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by Mark Billingham
Little, Brown, August 2012
387 pages
16.99 GBP
ISBN: 1847444210

Buy in the UK | Buy in Canada

Detective Inspector Tom Thorne proved a launchpad for Billingham's rapid rise through the ranks of crime writers. His first two books have already been filmed for TV. These and the following eight of Thorne's cases brought him critical awards for his writing and characterization. All ten made the best seller list.

Now he has at least temporarily sidelined his detective for an ambitious and brilliantly conceived and executed thriller about 'ordinary' people. Normal people like you and me. People you meet on holiday and get on well with. People you really know nothing about with all their fantasies, hang-ups and character defects. People who seemed so nice in a relaxed atmosphere thousands of miles from home who reveal their worst sides under the pressures of everyday life.

Three couples casually meet around the pool of a Florida holiday hotel. All are from or near London. Like most Brits abroad they form a clique against the locals, 'helping each other out'.

As always, there's an organiser. In this case it's failing educational salesman Ed Dunning, his company's products made redundant by IT. He's a man who is increasingly seeking solace in smutty jokes and sexual fantasies. He is married to his childhood sweetheart Sue, a teacher, quiet, withdrawn and well aware of her husband's peccadilloes.

Barry and Angie are both on their second marriages. She is a proud housewife, dedicating her life to her two children and her builder husband Barry, a man under both personal and business pressures and of increasingly uncertain temper. Dave and Marina are the odd couple. Unmarried, they seem an unlikely pair. He is a geeky IT games designer, she a good looking aspiring actress and writer. Both are struggling hard to appear totally normal while both hiding a difficult past.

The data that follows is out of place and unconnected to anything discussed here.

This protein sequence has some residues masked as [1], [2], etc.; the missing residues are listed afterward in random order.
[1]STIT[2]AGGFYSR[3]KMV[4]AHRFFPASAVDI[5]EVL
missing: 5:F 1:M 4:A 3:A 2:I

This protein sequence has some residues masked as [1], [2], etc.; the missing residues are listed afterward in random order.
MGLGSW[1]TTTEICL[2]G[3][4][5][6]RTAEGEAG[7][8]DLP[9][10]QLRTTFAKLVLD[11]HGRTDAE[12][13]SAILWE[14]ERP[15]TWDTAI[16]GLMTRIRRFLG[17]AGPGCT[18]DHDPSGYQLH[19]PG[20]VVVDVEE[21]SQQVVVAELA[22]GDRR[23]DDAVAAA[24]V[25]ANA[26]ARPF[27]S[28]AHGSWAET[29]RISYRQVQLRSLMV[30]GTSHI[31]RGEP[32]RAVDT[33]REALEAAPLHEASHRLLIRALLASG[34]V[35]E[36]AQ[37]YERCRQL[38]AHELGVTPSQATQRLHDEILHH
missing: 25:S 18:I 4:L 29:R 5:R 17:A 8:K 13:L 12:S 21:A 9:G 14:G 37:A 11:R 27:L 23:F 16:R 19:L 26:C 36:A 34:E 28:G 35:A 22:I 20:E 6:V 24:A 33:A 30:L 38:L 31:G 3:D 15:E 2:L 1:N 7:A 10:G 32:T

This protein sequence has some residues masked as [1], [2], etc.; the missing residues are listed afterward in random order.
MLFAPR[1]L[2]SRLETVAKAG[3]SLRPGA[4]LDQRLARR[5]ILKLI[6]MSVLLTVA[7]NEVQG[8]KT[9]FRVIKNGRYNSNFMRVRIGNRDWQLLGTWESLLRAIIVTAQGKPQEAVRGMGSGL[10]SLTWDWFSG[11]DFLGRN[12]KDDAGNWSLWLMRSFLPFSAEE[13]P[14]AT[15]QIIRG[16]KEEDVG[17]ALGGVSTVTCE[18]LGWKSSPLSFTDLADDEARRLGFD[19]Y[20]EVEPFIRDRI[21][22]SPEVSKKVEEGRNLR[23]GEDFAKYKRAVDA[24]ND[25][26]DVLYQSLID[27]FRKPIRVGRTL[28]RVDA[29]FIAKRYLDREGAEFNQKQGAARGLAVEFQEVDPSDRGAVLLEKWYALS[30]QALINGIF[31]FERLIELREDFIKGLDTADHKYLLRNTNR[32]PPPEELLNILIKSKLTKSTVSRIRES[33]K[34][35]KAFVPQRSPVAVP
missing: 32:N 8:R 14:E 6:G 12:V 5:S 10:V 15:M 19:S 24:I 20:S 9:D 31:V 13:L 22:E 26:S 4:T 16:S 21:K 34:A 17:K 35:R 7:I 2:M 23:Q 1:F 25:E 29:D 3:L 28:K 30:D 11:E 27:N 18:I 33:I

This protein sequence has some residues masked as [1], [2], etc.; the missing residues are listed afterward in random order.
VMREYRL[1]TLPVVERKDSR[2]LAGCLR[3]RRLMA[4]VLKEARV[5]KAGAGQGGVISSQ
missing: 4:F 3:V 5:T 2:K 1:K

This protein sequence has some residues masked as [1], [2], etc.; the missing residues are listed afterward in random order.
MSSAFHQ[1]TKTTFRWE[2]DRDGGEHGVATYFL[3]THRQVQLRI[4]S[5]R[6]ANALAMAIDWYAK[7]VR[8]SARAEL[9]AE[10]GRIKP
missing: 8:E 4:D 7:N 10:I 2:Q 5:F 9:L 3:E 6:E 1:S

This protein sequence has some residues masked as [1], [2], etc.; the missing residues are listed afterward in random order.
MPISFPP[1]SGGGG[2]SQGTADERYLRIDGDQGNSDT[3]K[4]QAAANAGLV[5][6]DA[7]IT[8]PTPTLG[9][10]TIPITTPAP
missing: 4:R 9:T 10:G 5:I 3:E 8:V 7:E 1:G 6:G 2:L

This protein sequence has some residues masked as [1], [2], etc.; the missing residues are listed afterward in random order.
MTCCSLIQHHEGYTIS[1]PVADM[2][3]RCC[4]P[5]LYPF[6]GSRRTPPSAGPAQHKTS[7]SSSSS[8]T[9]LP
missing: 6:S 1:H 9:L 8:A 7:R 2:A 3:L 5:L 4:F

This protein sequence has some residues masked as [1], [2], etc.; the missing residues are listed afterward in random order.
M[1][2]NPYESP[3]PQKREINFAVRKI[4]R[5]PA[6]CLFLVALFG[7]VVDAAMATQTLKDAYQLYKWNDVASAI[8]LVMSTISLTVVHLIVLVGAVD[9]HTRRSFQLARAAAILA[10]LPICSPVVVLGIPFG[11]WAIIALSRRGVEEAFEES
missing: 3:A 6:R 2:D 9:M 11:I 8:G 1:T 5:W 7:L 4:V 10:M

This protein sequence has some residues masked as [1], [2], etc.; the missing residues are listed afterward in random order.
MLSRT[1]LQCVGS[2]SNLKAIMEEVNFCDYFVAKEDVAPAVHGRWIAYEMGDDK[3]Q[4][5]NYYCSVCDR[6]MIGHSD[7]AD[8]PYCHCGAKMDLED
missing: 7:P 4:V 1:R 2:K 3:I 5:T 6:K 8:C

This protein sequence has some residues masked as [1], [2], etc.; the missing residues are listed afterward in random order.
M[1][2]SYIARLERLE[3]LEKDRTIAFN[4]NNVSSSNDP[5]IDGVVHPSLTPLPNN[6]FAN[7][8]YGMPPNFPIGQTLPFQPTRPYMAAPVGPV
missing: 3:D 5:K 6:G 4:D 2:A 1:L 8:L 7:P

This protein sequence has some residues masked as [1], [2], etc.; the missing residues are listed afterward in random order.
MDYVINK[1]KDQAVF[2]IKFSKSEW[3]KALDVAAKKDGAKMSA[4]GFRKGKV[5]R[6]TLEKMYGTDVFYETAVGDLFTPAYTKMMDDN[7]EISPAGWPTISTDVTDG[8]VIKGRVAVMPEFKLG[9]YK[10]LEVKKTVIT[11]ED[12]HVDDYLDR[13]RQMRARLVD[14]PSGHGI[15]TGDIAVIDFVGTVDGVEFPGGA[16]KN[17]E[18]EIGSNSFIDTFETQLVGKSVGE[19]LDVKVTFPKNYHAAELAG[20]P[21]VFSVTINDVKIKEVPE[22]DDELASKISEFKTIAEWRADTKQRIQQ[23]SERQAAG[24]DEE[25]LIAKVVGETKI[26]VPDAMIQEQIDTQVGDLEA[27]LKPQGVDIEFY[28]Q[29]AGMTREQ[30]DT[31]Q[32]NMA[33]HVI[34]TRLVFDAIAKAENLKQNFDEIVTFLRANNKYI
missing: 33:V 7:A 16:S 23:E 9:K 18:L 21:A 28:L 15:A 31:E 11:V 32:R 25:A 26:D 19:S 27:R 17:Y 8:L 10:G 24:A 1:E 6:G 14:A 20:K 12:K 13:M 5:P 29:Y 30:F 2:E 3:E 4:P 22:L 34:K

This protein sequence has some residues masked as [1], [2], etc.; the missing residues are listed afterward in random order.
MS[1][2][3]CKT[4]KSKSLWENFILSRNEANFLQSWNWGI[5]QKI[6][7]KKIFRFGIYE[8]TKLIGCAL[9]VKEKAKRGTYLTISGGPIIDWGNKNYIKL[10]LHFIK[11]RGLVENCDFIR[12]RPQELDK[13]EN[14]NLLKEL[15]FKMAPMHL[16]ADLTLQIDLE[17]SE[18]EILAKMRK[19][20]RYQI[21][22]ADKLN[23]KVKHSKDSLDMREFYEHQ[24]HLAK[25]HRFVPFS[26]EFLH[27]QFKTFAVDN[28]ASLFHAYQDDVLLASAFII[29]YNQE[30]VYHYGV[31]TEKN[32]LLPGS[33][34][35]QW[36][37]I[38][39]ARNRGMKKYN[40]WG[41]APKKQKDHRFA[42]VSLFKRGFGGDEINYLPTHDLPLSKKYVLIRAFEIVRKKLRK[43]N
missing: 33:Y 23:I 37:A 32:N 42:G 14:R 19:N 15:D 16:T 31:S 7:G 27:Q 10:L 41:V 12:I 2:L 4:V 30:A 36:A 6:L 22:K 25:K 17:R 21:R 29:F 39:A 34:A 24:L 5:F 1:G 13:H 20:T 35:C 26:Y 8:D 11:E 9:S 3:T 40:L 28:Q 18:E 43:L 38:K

The couples get along on a casual basis until the final night of their stay, when a teenage American girl who has been staying at the same hotel with her mother goes missing. The six are drawn together by the American police investigation and agree to keep in touch once back in the UK. They arrange a series of increasingly fraught dinner parties, tensions rising as they discover that their 'friends' are perhaps not the people they appeared in the Florida sun.

Tensions heighten when the girl's body is found and a request from the Sarasota police is made for a check on their possible British witnesses gives a young and unsure trainee woman detective the chance to show her worth. When a second girl goes missing just a few miles from all their homes, the pressure builds to a dramatic and bloody climax.

Billingham's characters are cleverly drawn and totally believable in all cases, the couple next door. Their problems, fears and passions could be our own. But throughout this brilliant book runs a streak of pure evil, the double killer's attempted justification and explanation for these ghastly deeds.

RUSH OF BLOOD is a book not to be missed.

John Cleal is a former soldier and journalist with an interest in medieval history. He divides his time between France and England.

Reviewed by John Cleal, August 2012

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Contact: Yvonne Klein (ymk@reviewingtheevidence.com)

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